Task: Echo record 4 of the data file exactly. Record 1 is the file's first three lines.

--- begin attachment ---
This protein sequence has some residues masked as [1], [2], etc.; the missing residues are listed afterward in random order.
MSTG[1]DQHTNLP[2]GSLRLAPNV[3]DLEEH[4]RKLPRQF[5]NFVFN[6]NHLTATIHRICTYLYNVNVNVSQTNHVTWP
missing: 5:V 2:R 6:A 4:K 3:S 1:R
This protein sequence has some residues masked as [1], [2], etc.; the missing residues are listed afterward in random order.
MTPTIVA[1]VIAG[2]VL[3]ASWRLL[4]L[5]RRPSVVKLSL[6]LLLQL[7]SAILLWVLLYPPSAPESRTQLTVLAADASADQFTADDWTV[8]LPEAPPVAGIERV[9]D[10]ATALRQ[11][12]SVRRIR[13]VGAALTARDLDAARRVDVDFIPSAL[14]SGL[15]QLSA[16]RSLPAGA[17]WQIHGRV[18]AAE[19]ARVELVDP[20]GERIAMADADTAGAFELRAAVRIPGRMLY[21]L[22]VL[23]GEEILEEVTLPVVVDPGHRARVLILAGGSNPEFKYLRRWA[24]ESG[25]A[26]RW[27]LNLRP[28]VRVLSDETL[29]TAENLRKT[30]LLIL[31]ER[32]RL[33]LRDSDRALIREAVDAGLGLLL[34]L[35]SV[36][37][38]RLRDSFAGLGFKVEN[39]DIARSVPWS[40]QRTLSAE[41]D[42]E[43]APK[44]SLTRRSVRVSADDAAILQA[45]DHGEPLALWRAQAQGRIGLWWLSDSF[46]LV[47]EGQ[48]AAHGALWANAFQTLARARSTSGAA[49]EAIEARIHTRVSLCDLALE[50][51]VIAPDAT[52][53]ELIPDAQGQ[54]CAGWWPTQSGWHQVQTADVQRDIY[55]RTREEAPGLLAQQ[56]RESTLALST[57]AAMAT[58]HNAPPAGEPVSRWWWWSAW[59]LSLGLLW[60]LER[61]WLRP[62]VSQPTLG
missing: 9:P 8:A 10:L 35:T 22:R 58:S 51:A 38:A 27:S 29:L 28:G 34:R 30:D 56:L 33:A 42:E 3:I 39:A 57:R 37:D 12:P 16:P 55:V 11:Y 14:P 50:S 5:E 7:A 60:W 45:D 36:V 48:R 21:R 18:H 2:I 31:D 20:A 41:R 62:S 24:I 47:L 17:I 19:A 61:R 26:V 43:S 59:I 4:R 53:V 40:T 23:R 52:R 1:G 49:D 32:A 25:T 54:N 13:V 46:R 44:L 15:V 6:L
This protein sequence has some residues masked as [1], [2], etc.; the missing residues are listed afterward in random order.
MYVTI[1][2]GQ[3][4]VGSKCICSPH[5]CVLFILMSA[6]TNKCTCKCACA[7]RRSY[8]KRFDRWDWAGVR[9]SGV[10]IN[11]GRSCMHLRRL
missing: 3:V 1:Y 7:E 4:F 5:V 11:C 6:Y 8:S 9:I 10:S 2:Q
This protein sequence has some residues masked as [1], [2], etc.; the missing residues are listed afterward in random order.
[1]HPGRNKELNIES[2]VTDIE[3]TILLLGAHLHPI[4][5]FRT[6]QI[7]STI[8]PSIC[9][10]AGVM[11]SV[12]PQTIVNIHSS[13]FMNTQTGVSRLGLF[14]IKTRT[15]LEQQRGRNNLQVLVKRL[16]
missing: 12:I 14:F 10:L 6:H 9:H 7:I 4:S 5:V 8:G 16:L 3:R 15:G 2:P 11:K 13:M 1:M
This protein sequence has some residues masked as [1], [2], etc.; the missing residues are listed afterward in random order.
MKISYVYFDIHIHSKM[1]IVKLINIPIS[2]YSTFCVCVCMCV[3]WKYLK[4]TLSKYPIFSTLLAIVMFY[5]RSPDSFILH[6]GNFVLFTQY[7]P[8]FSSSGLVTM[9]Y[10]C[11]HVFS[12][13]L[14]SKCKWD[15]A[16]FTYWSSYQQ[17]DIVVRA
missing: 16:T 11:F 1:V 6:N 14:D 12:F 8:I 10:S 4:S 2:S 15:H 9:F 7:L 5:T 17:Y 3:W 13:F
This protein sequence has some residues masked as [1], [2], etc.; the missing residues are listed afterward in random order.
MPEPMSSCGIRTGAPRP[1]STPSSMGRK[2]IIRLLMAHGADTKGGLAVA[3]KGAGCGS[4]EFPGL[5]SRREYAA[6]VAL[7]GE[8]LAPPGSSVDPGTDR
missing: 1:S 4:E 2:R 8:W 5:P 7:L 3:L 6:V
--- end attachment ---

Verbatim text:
This protein sequence has some residues masked as [1], [2], etc.; the missing residues are listed afterward in random order.
[1]HPGRNKELNIES[2]VTDIE[3]TILLLGAHLHPI[4][5]FRT[6]QI[7]STI[8]PSIC[9][10]AGVM[11]SV[12]PQTIVNIHSS[13]FMNTQTGVSRLGLF[14]IKTRT[15]LEQQRGRNNLQVLVKRL[16]
missing: 12:I 14:F 10:L 6:H 9:H 7:I 4:S 5:V 8:G 16:L 3:R 15:G 2:P 11:K 13:M 1:M